The great thing about this story was that even years later, Cate still swore that my haircut looked great. There are no pictures to back up her claim, but Cate was never one to back down.

Besides my mother, Cate was the first person I let cut my hair. The more I think about it, the more I realize that Cate was a lot of my firsts. Cate made me ride my first roller coaster. I was terrified, but she insisted. Together, we rode up front, and I can still remember crushing her hand as I looked over the rail. Cate was the first person to tell me about the entrepreneurial benefits of collecting Beanie Babies. She had a collector’s book and at least a hundred of the carefully-chosen stuffed toys. I remember being so envious of her. She was so smart, and as she meticulously explained the importance of tag protectors, I remember thinking how I wanted to be like her, to have everything so figured out. Cate was the first person to tell me what boys and girls did behind closed doors. She told me all the gory details, all the mechanics behind something I had never thought of before. I didn’t believe her; I should have. Cate was the first person to be honest with me about anything I wanted to know, even herself.

When Cate was a teenager, she stole chapstick on purpose from a Walmart. I was too chicken. When Cate started smoking cigarettes, she surprisingly told me to stay chicken. “It’s not you, and I like that” she said. Cate made her life an open book for me, a road map advising me on every direction, every milestone, because Cate always got there first. She never judged my naive questions, and I looked to her for a long time.

She was my friend. Now she’s dead, and since Friday, I’ve given some thought to what that means. She will never call me again. I will never get a call about an engagement, a wedding, a baby, a dream job. She will never get to do any of those things. While this thought deeply upsets me, what I can’t wrap my mind around is the fact that, in all likelihood, I will be the first to do those things.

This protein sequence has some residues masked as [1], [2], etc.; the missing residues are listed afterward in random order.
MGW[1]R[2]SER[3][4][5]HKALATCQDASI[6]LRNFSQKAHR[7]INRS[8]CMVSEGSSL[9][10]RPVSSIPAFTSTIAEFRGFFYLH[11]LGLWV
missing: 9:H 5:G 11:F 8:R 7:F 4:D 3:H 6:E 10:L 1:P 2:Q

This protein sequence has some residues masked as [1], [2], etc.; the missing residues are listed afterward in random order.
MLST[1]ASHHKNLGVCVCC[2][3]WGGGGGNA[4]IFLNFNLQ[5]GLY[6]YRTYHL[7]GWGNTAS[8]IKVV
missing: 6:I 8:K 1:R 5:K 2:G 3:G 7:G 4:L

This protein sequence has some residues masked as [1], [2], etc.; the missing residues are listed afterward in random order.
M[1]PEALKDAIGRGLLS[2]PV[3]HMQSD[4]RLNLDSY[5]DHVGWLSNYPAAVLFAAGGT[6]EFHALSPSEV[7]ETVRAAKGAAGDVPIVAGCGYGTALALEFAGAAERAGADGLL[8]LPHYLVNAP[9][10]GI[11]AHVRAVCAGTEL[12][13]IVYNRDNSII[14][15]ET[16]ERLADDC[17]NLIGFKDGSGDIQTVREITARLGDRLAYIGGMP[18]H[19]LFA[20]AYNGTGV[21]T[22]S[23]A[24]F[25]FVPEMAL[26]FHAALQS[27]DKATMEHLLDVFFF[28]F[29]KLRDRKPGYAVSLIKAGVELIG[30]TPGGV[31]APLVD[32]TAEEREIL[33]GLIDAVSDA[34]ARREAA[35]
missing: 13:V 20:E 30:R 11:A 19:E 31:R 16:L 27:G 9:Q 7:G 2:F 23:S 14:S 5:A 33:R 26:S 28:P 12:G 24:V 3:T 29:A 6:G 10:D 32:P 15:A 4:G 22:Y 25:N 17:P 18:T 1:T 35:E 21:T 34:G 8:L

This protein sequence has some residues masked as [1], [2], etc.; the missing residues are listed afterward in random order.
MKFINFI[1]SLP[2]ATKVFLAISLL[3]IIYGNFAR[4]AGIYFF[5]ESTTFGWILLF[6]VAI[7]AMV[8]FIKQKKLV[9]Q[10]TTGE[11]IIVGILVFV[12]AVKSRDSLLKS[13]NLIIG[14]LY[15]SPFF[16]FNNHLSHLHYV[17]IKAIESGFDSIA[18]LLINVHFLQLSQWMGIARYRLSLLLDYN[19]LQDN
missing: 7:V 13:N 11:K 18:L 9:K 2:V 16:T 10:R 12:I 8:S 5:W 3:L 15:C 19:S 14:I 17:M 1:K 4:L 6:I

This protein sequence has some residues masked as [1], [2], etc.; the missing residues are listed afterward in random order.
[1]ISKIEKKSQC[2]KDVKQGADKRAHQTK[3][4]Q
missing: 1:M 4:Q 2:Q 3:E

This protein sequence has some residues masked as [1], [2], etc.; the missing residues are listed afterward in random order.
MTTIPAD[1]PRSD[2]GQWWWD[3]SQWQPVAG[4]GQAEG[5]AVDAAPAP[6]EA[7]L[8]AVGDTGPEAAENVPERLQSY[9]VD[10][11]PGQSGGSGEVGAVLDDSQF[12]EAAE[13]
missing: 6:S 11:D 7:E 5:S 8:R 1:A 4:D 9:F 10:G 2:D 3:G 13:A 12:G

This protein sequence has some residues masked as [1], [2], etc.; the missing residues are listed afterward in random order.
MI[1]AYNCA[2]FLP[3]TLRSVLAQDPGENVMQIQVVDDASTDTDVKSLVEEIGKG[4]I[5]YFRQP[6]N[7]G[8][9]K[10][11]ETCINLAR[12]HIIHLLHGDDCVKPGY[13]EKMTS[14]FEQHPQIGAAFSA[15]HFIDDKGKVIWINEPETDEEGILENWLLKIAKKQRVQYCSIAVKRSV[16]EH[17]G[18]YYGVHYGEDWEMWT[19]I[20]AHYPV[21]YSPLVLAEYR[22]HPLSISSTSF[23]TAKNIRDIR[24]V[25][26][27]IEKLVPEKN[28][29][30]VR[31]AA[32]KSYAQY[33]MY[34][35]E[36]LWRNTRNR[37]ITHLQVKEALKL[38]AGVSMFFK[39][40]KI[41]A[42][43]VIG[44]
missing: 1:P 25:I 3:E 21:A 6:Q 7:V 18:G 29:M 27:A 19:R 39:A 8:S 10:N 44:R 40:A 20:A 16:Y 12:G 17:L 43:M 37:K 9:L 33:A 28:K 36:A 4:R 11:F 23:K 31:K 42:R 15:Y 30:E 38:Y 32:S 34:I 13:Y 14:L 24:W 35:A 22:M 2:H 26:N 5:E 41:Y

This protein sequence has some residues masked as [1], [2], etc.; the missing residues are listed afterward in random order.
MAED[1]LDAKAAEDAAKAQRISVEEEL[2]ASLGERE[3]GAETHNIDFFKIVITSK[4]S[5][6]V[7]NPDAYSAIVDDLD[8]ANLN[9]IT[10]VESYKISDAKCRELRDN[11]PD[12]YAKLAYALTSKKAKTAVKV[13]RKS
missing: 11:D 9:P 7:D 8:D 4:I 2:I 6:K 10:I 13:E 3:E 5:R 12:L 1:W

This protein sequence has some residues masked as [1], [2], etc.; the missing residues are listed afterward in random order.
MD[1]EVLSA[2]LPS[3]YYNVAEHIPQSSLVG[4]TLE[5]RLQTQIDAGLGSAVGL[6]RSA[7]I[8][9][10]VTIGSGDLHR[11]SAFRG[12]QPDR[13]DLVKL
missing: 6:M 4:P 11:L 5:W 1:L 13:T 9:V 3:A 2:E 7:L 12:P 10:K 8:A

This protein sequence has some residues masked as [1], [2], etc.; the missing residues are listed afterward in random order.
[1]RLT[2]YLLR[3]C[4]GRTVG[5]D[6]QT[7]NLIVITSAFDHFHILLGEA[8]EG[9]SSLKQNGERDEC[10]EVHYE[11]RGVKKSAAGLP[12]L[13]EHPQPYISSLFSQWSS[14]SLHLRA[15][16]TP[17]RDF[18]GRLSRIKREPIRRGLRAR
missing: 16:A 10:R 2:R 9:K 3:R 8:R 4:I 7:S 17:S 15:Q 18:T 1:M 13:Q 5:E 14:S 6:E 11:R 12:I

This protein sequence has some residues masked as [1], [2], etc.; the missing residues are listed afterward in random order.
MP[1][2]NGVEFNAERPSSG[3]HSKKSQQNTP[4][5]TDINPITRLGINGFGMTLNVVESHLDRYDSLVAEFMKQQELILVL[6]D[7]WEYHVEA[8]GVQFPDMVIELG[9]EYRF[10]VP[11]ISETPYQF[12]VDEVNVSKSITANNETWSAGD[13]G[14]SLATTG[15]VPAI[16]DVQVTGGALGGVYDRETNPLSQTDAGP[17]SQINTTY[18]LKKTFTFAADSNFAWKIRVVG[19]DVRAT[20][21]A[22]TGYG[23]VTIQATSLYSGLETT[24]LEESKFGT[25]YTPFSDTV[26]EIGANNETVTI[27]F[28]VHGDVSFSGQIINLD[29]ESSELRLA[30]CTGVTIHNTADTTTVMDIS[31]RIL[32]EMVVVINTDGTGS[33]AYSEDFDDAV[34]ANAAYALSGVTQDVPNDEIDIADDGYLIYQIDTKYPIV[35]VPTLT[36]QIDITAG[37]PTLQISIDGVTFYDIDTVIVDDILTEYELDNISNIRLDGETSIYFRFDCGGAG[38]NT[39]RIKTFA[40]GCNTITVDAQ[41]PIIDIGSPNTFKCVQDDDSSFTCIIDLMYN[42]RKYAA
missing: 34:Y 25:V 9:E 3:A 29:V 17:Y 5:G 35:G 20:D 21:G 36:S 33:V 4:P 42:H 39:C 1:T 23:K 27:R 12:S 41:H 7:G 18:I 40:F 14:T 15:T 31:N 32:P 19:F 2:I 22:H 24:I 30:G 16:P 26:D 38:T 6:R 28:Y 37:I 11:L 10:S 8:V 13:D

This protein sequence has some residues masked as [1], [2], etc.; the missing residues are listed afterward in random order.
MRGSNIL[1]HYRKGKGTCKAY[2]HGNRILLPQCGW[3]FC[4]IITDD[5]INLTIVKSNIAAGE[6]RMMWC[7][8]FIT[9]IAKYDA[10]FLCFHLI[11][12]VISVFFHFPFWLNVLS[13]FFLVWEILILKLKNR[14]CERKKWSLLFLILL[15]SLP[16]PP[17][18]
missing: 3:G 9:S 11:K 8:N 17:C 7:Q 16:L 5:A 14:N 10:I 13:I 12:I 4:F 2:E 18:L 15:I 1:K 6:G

And at this point, I’m chicken.

I can’t be the first. Where is my road map? Who will unabashedly tell me the truth about things that are outside my understanding? Who will force my bubble, make me experience things I never would have otherwise? Without her, there would be no roller coasters.

Today I feel stunted and cheated in the white space that used to be my road map. I’ve been told that eventually I’ll feel better about this; that writing about her will make me feel better. It doesn’t. In fact, it’s worse. I wrote this entry earlier today and lost my internet connection when I hit ‘publish.’ When the page refreshed, everything was gone. I think I stared at the blank screen for twenty minutes. I got angry, I collected myself, and I started typing everything over. It’s worse the second time, it’s worse today.

But today I’m going to the Botanical Gardens in a dress Cate would have worn, and I’m going to sit on a bench and pretend that I can see the Beanie Babies that Cate swore escaped at night. She said that at night, her valued toys would take off their tag protectors and roam free in her backyard. I like to think that’s what happened.

So today, I’ll sit and remember what I loved most about Cate:

She was unbridled and adventurous.

She loved animals and, on an unrelated note, Buffy the Vampire Slayer.

She would give anything to anyone who asked.